It has been a little more than 2 weeks since our return from Incredible India. The kids are back in school and still recovering from the harsh assault on all their senses. Even I can’t help feeling that I’m still in India when I walk past a playground here in Punggol.
So why India? Quite a number of people have asked me this simple yet difficult question. I could have quoted Mark Twain, but then, I guess that wouldn’t have helped to prove my sanity to Singaporeans, partly because most Singaporeans don’t know who Mark Twain was and partly because Singaporeans tend to doubt the sanity of mavericks. Anyway, this is what Twain said:
“So far as I am able to judge, nothing has been left undone, either by man or Nature, to make India the most extraordinary country that the sun visits on his round.“
There, I’m afraid I may not have done Mr Twain a favour. Many Singaporeans will think that we’re both mad. That sits quite well with me for frankly, instead of feeling insulted, I would be deeply honoured if people see me as a Singaporean Tagore or Twain even though I clearly don’t deserve it. Catherine Lim? Yao mo gao chor ah?
While most people travel to enjoy, the shallow ones mistakenly assume that I’m some lunatic who travels to suffer. That can’t be further from the truth. Like the Buddha, I believe in a middle path. We all aim to escape from suffering and counter-intuitive to the Singaporean way to perfection and excellence, that cannot be achieved by the constant pursuit of pleasure. Below is an impromptu video I recorded in Nepal at the end of a winter trek in December 2017.
Of course, Nepal is far less chaotic, frustrating and annoying than India, but the small, old former Himalayan kingdom (now a young Himalayan republic) is supposed to be a lot poorer than India. Why then is it that Nepal is so much more pleasant? I’ll come to that in a moment. Meanwhile, the usual comments we get from Singaporeans over the horrifying things we see in India are “see how lucky you are to live in Singapore” and “you should appreciate what we have here” (i.e. complain less).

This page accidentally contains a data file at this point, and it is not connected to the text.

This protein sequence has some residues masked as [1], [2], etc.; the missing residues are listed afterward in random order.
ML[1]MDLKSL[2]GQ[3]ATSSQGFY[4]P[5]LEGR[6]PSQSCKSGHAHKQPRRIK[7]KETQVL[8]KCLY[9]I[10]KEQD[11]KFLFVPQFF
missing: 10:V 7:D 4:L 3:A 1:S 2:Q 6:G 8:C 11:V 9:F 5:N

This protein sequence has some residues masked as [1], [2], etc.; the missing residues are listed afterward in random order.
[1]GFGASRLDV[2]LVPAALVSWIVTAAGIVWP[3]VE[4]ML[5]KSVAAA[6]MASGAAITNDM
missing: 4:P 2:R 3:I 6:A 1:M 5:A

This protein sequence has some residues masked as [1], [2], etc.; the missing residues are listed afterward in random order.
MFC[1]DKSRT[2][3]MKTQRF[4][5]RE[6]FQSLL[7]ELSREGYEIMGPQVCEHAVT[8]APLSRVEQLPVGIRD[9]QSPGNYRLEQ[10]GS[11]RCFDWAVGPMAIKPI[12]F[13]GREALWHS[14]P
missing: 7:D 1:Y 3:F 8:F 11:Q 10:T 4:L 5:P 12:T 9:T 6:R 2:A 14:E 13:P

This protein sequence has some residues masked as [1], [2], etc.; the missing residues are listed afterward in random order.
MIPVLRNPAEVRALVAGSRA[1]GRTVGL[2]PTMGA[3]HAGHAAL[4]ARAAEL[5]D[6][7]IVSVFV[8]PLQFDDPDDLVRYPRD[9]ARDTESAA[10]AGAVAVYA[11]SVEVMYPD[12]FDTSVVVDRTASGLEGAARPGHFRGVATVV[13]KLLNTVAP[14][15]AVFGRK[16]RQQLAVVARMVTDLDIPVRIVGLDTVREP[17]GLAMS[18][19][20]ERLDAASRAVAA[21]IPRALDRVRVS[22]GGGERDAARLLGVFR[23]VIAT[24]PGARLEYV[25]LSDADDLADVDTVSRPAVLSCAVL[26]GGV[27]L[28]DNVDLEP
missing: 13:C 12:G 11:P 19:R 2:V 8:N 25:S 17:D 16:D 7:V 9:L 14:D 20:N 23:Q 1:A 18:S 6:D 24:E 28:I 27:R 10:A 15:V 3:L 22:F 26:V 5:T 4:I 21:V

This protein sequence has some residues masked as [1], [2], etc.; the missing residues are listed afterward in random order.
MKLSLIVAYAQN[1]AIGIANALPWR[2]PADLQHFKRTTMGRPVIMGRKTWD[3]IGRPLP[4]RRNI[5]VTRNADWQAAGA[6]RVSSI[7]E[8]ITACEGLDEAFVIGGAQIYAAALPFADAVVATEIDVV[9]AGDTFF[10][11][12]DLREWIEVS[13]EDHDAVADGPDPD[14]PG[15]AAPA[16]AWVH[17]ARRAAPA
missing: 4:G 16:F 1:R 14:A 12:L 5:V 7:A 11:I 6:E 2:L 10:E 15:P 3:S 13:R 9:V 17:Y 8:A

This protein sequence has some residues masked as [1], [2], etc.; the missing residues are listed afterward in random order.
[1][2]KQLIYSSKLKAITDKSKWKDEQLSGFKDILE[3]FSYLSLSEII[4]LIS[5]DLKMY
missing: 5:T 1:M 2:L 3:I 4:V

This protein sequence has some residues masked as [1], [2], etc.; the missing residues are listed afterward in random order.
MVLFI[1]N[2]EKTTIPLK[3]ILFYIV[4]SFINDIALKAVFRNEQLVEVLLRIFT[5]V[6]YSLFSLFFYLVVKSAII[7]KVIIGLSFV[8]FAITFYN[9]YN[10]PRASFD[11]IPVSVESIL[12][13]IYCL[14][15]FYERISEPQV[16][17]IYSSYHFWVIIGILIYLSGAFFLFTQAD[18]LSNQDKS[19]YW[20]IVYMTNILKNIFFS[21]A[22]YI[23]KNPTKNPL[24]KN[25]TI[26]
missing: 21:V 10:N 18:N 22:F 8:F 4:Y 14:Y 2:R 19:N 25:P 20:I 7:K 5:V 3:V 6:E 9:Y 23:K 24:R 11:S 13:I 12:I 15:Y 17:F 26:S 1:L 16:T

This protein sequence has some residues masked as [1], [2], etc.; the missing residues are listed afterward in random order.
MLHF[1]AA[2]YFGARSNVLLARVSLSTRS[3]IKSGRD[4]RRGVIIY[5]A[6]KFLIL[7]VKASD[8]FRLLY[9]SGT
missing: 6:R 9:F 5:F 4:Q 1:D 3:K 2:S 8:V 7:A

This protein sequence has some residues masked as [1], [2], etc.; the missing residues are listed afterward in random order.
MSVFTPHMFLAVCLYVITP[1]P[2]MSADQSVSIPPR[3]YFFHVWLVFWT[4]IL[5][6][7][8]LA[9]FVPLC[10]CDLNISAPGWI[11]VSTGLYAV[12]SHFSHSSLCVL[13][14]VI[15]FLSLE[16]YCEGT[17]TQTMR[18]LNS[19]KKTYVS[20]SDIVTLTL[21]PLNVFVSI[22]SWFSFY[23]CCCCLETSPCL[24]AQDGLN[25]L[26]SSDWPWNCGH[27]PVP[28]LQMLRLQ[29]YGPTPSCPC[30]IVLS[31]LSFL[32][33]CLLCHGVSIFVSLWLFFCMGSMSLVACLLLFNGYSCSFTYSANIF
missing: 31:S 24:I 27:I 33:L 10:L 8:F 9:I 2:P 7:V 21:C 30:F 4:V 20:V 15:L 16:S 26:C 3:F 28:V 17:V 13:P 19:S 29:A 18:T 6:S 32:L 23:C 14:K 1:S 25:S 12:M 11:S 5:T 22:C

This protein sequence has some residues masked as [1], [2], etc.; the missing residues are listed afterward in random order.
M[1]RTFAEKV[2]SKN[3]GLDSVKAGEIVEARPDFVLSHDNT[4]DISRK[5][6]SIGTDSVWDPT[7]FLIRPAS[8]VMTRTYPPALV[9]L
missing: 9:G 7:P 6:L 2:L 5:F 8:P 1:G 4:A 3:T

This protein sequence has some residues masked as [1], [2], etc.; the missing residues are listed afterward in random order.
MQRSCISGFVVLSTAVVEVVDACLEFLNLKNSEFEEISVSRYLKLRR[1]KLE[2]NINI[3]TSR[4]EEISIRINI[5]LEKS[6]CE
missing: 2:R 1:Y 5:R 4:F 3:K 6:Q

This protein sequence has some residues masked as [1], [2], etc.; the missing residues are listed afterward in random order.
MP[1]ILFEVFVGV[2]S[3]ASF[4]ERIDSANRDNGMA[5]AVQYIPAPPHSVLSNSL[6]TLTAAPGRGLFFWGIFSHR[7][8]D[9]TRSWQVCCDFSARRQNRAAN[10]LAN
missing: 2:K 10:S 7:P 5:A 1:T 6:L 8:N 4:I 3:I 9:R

Indeed, the occasional delays and lack of announcements on the MRT during breakdowns are not as bad as what we’ve experienced with Indian Railways, but within Indian society, there are actually many similar manifestations of the same human nature right here in Singapore.
Take the loading/unloading (usually unloading) bay just outside the Ang Mo Supermarket across my block in Punggol. Trucks carrying goods sold in the supermarket need to unload their wares here. But as you can see, the bay is almost constantly occupied by cars that have no business to be parked there to inconvenience delivery drivers and workers at the supermarket.
Most of these offenders are customers at the food centre or the supermarket and unforgivably, the car park is only about 50m away from this bay. The cost of parking is also a negligible fraction of the price tags for these cars. Even more interestingly, the usual offenders are drivers of Mercedes and BMWs. Why don’t people find them insane? That’s because in the context of our meritocratic society, these folks are easier to understand.
I posted this on Face book on 18 March 2018
A Singaporean woman parked her car in a loading/unloading bay next to a minimart. Truck driver parked next to her. Woman couldn’t get out. Sounded her horn so loudly that the whole neighborhood could hear. Truck driver from China appeared 10mins later. Woman had the audacity to scold him and tell him that he could have parked (illegally) somewhere else.
This is “acquired aristocracy” in action. By virtue of her perceived social status, her convenience comes before that of everyone else “beneath” her. So what is it that has brought about the evolution of this obnoxious social class? As winners under the meritocratic system, they believe they can act like brahmins.